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Bible: What Does Job 35-37 Teach Us About the Greatness of God?

Updated on August 21, 2016

Elihu Instructs Job


Elihu's Instruction: Is it Different Than the Others?

Does Elihu's view differ at all from that of the three friends?

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Elihu Condemns Self-Righteousness

According to NIV, Job's phrase "my righteousness is more than God's" signifies his belief that God would one day vindicate him, because he is right (that is, innocent) (v. 2b).

Concerning this statement, Elihu asks Job if he thinks his, i.e., Job's, judgment is right (vv. 1-2a).

[NKJV and NASB translate this verse as a question, not as an assertion of fact].

Job does not believe his righteousness has benefited either himself or God any more than if he had sinned instead (v. 3).

Directing their eyes heavenward, Elihu offers his understanding to both Job and his friends (vv. 4-5).

Neither the multiplied sins of man nor his righteousness affects God's essence in the least (vv. 6-7); the effects are only man-ward (v. 8).

The oppressed cry out (v. 9), but not to God their Maker (v. 10a), their Comforter (v. 10b) and their Teacher (v. 11).

He does not answer them because they are proud (v. 12) and empty talkers (v. 13).

Complaining about His absence is even worse; therefore, Elihu counsels patience (v. 14).

He understands Job to be taking God's delay in action as a pretext to utter empty words (vv. 15-16).

[Elihu does not support Job in any way; instead, he appears to arrive at the same judgment as Job’s comforters (cf. 34:35; 35:16)].

Elihu's Theodicy

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Job 36

Elihu asks his audience for a little patience, as he summons still more “mature” knowledge of the truth to defend and extol God's righteousness (vv. 1-4).

The LORD, he says, exercises great understanding (v. 5) in destroying the wicked (v. 6a), sustaining the rights of the afflicted (v. 6b), and exalting the righteous to kingship (v. 7).

If the saints fall into captivity (v. 8), He instructs them where they went awry (v. 9), and commands them to repent (v. 10).

Their obedience results in prosperity, but their defiance brings death (vv. 11-12).

Hypocrites in trouble do not pray; they die young among the sexually deviant (vv. 13-14).

The poor He saves and teaches through their suffering (v. 15).



Elihu Warns Job About Turning to Sin

Turning to Job, Elihu asserts that God would have done this mercy for him and blessed him (v. 16); however, now only judgment remains (v. 17).

Even a ransom would fail to gain him release from distress (vv. 18-19).

The night would not prevent his demise (v. 20).

Elihu warns him, "Do not turn to sin" (v. 21).

[Is Elihu right to warn Job about turning to sin, or has his counsel also gone the way of the three friends?]

While continuing to magnify God's wisdom in His teaching and the righteousness of His works (vv. 22-23), and exhorting his hearers to do the same (vv. 24-25), the young man praises Yahweh's incomprehensible greatness and His eternality (v. 26).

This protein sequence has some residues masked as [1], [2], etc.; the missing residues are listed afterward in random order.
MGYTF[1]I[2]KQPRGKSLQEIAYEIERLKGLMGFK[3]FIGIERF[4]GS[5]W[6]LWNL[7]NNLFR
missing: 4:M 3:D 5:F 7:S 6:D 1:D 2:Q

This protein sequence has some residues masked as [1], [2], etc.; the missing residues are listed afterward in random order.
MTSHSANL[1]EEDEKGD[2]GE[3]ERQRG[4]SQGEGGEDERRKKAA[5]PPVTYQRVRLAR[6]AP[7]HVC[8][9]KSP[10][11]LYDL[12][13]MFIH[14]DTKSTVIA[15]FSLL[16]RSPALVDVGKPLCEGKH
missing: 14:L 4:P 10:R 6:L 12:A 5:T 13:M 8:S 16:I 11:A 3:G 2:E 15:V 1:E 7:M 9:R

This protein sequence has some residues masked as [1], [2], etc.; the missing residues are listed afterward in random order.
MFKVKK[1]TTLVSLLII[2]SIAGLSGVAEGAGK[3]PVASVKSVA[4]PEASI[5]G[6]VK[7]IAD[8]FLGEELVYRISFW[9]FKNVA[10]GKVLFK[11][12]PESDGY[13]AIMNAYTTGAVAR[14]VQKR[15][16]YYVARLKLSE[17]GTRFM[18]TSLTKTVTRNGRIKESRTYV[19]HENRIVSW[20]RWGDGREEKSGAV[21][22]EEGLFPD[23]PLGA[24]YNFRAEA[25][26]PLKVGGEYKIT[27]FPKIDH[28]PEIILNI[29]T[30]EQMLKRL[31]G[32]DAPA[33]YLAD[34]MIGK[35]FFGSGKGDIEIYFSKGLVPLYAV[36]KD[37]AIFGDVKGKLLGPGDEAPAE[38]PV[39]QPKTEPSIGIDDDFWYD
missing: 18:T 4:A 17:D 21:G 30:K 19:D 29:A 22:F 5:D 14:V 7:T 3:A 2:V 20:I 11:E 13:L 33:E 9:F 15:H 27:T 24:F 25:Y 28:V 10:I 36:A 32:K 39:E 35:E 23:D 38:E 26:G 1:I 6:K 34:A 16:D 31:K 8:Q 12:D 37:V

His description of a thunderstorm provides an example of the LORD's wisdom and majesty (vv. 27-33).

[Elihu performs a marvelous service when he proclaims the perfections of God; however, he still does not completely resolve the puzzle begun in the prologue].

The Glories of the LORD's Creation

Water lilies.jpg
Water lilies.jpg
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Blue hills.jpg

Job 37

With this chapter end the human dialogue and speculation, as Elihu completes his remarks regarding the wonders of the LORD.

Emphasizing the thunders of His voice, he continues to marvel at the splendor of God's storm (vv. 1-5).

God controls the kind and intensity of precipitation upon the earth (v. 6).

He also governs the activities and knowledge of man, and makes beasts to know their place, too (vv. 7-8).

The whirlwind (v. 9a), the cold (v. 9b), ice (v. 10) rain and lightning (v. 11)—all these He commands both to correct and bless man (vv. 12-13).

Elihu directs these latter exhortations about God's creative works to Job (v. 14).

With four questions expecting negative responses, he endeavors to make Job stop his complaining and think (vv. 15-18).

His remark serves as a swipe at Job's supposed wisdom (v. 19).

A man has no right to demand a hearing from the LORD (v. 20).

As God's majestic presence approaches in the whirlwind, Elihu analogizes that no one can look at the sun on a clear day (vv. 21-22).

He concludes with a flurry of superlatives regarding the LORD: His omnipotence and His impartiality in judgment (vv. 23-24).

[Elihu's speech prepared the way for the LORD's presence to astound His hearers].

© 2014 glynch1


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    • glynch1 profile image

      glynch1 3 years ago

      The chapters that follow Job 37 explore His greatness as Creator to an even greater extent. As always, thanks for your feedback.

    • MsDora profile image

      Dora Weithers 3 years ago from The Caribbean

      Great message here. Job 37 is one of my favorite passages for reflecting the greatness of God. Thank you for sharing.